— save this file. — make a change to the readme.md file (i.e. “I edited this document on my computer, not on the web!!”). Save this file. — note how the changes show up in github desktop. Commit changes (saves to repo) and push origin (pushes up to server). You cannot commit more than one file without updating the note (single files don’t require a note/summary). — view your repo on it’s website: http:/yourid.github.io/yourreponame
Commits are ways of saving to your repository
CHoose to initialize with readme. You can use this for an attendance task. First, you open your project folder and look at the files. Then you check them in your EDITOR. Then push them to the internet and check them on the web.
We opened up the repo, and adjusted the Readme. After saving, we can see the adjustments- with color changes.
If we’re making 2+ file changes, they must be committed individually. If no problem, add text and you’ll be allowed to commit to the repository.
We then moved to the online material and changed … then we saw the differences between fetch and pull. Fetch gets the original, pull open the issue. When conflicts take place, both sides are shown and you can work this out.
I see this is an easy way to keep materials together.
Visual Communication Using Adobe Photoshop CC 2015 ACA Certification Achieved!
In the middle of the NCCIA conference, I had the opportunity to take a scheduled examination. The Adobe Certified Associate (ACA) certification allows you to demonstrate proficiency in Adobe digital communications tools. Become a Certified Associate and you will stand apart from your peers, boost your confidence, and expand your career opportunities.
The Visual Communication Using Adobe Photoshop exam validates skills in communication corresponding to Photoshop software. Adobe conducted research to identify the foundational skills needed to effectively communicate using digital media tools. Based on feedback from educators, design professionals, businesses, and educational institutions around the world, the objectives cover skill expectations for professional visual communication.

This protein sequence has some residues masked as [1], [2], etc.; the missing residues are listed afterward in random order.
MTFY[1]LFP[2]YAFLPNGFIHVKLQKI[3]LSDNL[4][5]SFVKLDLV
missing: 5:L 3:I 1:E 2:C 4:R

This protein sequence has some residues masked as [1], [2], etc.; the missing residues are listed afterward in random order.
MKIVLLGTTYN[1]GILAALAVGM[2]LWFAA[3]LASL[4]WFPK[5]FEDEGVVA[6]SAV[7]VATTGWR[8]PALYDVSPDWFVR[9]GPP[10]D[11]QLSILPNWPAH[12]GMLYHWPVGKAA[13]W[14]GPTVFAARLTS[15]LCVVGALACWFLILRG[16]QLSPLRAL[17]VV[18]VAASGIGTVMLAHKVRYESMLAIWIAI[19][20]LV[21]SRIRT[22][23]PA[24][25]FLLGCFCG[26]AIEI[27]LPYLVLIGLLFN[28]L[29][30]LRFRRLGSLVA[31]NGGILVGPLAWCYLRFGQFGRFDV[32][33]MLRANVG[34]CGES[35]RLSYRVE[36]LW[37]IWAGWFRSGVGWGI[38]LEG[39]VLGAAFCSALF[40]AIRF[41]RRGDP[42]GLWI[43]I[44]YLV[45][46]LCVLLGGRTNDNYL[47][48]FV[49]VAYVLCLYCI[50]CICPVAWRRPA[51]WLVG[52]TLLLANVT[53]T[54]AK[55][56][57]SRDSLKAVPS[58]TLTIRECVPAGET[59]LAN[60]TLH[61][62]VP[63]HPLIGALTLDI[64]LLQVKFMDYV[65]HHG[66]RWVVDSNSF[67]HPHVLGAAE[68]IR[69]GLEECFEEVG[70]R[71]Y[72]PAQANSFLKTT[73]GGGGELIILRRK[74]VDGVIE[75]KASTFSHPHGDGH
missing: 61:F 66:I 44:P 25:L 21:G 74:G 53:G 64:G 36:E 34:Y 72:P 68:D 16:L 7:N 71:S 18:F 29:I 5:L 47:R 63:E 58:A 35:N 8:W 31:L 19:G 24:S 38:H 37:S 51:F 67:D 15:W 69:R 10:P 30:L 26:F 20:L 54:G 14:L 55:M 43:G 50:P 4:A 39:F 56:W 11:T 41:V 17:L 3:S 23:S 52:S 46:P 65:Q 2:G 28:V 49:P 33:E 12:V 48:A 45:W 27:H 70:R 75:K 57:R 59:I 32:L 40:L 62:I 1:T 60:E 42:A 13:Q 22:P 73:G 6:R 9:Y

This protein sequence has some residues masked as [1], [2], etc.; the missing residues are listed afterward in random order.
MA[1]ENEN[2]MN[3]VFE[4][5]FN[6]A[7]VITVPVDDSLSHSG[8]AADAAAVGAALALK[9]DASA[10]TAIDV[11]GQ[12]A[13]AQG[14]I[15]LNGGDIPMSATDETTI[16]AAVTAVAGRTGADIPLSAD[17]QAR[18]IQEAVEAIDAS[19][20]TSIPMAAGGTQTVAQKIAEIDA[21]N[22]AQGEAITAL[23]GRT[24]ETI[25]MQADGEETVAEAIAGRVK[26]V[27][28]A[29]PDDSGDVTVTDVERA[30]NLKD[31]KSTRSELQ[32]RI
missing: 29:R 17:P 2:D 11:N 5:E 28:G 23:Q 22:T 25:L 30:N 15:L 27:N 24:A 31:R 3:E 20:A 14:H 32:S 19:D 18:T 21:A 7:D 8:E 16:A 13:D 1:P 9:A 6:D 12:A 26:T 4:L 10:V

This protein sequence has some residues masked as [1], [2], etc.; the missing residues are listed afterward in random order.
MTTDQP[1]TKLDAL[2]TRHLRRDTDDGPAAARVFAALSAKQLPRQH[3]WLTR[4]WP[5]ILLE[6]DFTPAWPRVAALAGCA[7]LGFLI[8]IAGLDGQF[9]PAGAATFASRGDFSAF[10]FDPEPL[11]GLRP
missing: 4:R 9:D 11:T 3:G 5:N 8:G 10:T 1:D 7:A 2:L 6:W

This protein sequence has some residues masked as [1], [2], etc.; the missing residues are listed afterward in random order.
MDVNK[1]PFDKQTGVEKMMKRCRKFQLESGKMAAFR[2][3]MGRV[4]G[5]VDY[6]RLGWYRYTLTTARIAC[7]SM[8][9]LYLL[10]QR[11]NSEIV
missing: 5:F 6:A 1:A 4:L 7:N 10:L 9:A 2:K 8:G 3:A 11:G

The following skills were assessed on the Visual Communication Using Adobe Photoshop exam:
- Domain 1.0 Setting Project Requirements
- 1.1 Identify the purpose, audience, and audience needs for preparing images.
- 1.2 Demonstrate knowledge of standard copyright rules for images and image use.
- 1.3 Demonstrate knowledge of project management tasks and responsibilities.
- 1.4 Communicate with others (such as peers and clients) about design plans.
- Domain 2.0 Identifying Design Elements When Preparing Images
- 2.1 Demonstrate knowledge of image resolution, image size, and image file formats for web, video, and print.
- 2.2 Demonstrate knowledge of design principles, elements, and image composition.
- 2.3 Demonstrate knowledge of typography.
- 2.4 Demonstrate knowledge of color correction using Photoshop.
- 2.5 Demonstrate knowledge of image-generating devices, their resulting image types, and how to access resulting images in Photoshop.
- 2.6 Understand key terminology when working with digital images.
- Domain 3.0 Understanding Adobe Photoshop
- 3.1 Identify elements of the Photoshop user interface and demonstrate knowledge of their functions.
- 3.2 Demonstrate knowledge of layers and masks.
- 3.3 Demonstrate knowledge of importing, exporting, organizing, and saving.
- 3.4 Demonstrate knowledge of producing and reusing images.
- 3.5 Demonstrate an understanding of and select the appropriate features and options required to implement a color management workflow.
- Domain 4.0 Manipulating Images by Using Adobe Photoshop
- 4.1 Demonstrate knowledge of working with selections.
- 4.2 Use Photoshop guides and rulers.
- 4.3 Transform images.
- 4.4 Adjust or correct the tonal range, color, or distortions of an image.
- 4.5 Demonstrate knowledge of retouching and blending images.
- 4.6 Demonstrate knowledge of drawing and painting.
- 4.7 Demonstrate knowledge of type.
- 4.8 Demonstrate knowledge of filters.
- Domain 5.0 Publishing Digital Images by Using Adobe Photoshop
- 5.1 Demonstrate knowledge of preparing images for web, print, and video.